Obama On Clinton’s Loss: ‘Good Ideas Don’t Matter If People Don’t Hear Them’
President Barack Obama implicitly criticized Hillary Clinton’s presidential campaign and the Democratic Party’s tactics during a press conference on Monday, arguing that a national press strategy isn’t enough to win an election in today’s political climate.
In his first press conference since last week’s election, Obama was asked what he thinks his party should do to rebuild after Clinton’s loss to President-elect Donald Trump.
“I believe that we have better ideas,” Obama said of the Democratic Party. “But I also believe that good ideas don’t matter if people don’t hear them.”
Obama continued: “Given population distribution across the country, we have to compete everywhere. We have to show up everywhere.”
While current vote tallies show Clinton with a wide lead in the popular vote, Trump walked away with the Electoral College victory thanks in part to his message resonating in states like Michigan, Pennsylvania and Wisconsin. In the days since the election, many critics of Clinton’s campaign have argued the Democrat didn’t do enough to lock down voters in those states, particularly those who supported Obama in 2012. (For example, Clinton did not personally campaign once in Wisconsin during the general election.)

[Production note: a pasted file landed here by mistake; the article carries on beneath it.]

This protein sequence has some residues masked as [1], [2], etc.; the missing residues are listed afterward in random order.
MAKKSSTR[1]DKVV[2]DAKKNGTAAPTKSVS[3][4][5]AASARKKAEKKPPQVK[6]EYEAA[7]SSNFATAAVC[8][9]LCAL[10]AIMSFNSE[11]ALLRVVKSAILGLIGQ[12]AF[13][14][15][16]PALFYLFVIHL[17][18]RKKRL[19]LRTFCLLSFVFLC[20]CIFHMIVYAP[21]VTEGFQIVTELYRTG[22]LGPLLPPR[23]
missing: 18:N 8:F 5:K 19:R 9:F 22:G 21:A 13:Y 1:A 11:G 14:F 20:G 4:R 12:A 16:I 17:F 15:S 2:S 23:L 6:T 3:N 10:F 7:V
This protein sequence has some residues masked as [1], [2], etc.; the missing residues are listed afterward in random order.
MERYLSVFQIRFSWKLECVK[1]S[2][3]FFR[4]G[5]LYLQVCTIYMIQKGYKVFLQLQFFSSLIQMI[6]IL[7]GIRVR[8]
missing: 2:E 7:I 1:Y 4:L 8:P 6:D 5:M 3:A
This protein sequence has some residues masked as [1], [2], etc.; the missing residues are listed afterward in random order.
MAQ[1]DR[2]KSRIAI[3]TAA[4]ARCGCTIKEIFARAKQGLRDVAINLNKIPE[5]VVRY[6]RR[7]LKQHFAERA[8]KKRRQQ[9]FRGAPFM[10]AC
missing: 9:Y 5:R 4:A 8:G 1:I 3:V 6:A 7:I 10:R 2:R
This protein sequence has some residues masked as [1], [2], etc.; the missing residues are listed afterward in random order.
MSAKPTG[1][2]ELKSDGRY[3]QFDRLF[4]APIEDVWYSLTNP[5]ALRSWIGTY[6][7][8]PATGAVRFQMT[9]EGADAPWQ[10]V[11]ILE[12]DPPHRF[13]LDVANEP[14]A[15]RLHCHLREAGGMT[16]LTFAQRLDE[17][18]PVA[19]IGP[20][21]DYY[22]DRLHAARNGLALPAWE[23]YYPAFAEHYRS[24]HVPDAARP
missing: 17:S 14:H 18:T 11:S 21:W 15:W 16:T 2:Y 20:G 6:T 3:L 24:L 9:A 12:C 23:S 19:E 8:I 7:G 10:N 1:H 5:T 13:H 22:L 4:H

While Obama did not explicitly mention Clinton or her campaign’s ground game, he did draw a comparison to his own success in Iowa, a state that sided with Trump.
“I won Iowa not because the demographics dictated that I would win in Iowa. It was because I spent 87 days going to every small town and fair and fish fry and VFW hall,” he said. “So the challenge for a national party is how do you dig in there and create those kinds of structures, so that people have a sense of what it is that you stand for. And that increasingly is difficult to do just through a national press strategy.”
He said he was optimistic that Democrats could rebuild the grassroots strategy that worked for his own campaigns.
“I think the discussions that have been taking place about how do you build more grassroots organizing, how do you build up state parties and local parties and school board elections you’re paying attention to, and state rep races and city councils races, that all, I think, will contribute to stronger outcomes in the future.”